Furiosa has one word about her character arc: "Redemption." One word. The movie then goes on to reveal, in a completely non-Joss-Whedon-clever-dialogue kind of way, that spoiler ) I could see how that would leave a person with a score to settle.

Joe - I know I keep coming back to Joe, but since he is the one who ran the citadel, the citadel and the army speak most to his character. And - weirdly, considering his motivation in the whole film is spoiler ) - his character is that of a despot who allows his subordinates considerable initiative.

Consider the argument that ends in strapping Max to the front of Nux's Chevy:
spoiler )

Mallory Ortberg correctly noted that if Joe had been serious about spoiler ) And all of this the movie suggests without a spoken word.

And all the characters with disabilities, are not there because this is a Very Special Episode of the Apocalypse. They're there to show that this world is goddamn hard on human bodies - and to show the state of medical and assistive technology - and to show priorities. The people are like the things in this world in one way: the valuable ones are too valuable to waste just because some part of them isn't working to spec. Instead they weld on part of some other machine, to make it work; and add weapons capability while they're at it. And they don't bother trying to make the prosthetics look naturalistic. In a way, in this mutated world, the aesthetic celebrates physical variety, somatic change. spoiler )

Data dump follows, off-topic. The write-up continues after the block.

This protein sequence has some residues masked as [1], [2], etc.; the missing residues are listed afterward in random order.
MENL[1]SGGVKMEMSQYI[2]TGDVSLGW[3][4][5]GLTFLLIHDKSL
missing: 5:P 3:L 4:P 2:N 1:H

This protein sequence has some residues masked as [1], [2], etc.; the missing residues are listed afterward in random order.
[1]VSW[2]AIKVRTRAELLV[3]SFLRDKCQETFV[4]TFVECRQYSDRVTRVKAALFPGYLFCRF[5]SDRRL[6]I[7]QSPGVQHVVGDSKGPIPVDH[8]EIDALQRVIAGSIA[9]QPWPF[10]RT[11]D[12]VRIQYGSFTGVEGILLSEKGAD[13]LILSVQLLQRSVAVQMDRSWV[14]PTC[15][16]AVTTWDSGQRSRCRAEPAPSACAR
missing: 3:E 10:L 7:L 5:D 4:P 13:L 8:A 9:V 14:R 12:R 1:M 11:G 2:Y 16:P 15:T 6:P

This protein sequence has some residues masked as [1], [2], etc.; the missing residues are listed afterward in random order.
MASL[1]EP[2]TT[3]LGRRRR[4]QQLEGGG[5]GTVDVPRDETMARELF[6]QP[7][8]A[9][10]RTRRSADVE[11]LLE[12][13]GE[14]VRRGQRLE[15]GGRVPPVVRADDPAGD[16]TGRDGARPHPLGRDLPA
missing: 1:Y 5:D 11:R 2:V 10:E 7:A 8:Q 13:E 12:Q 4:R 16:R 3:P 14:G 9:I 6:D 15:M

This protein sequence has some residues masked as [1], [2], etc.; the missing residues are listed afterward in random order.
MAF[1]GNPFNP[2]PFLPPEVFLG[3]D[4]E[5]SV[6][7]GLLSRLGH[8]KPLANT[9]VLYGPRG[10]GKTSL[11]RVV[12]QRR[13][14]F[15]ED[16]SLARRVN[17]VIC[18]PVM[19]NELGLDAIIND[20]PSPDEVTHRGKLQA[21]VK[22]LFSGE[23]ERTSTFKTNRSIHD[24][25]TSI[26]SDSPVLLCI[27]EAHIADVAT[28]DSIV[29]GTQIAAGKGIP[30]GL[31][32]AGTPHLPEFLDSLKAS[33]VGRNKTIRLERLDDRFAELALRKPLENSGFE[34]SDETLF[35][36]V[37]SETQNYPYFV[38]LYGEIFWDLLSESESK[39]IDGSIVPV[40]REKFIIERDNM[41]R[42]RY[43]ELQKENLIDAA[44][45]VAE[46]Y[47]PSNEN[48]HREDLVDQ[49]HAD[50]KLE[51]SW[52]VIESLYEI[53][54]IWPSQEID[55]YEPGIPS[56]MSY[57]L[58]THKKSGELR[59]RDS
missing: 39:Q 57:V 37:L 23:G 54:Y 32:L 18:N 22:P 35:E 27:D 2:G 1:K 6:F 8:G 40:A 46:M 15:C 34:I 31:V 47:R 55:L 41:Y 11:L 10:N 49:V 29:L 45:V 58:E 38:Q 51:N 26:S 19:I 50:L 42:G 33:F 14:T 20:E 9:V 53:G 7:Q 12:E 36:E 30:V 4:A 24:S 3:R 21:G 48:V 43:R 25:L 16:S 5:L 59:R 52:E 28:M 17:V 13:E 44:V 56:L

May. 20th, 2015 06:45 pm
[personal profile] thistleingrey
Sherry Thomas, The Burning Sky (2013)
ibid., The Perilous Sea (2014)

At first I was irrationally upset at Sky for not being My Beautiful Enemy because I'd failed to notice how many novels Thomas has published during the past two or three years; then I was irrationally upset with Enemy's prequel, The Hidden Blade, which reached me from libraries before Enemy did, but I'll save that for their post. It turns out that taking the Calibre de-mumblemumble route in order to continue reading past the lib due date has a second benefit: Sky has diegetic endnotes analogous to Bioware computer games' codex entries, snippets of context attributed to story-world writers. OverDrive's Android app doesn't understand the hyperlink; Moon+ Reader does. (OverDrive workaround = go to the Endnotes chapter, then resume reading manually or via bookmark, but Moon+ displays it as a closeable overlay, which is nicer.)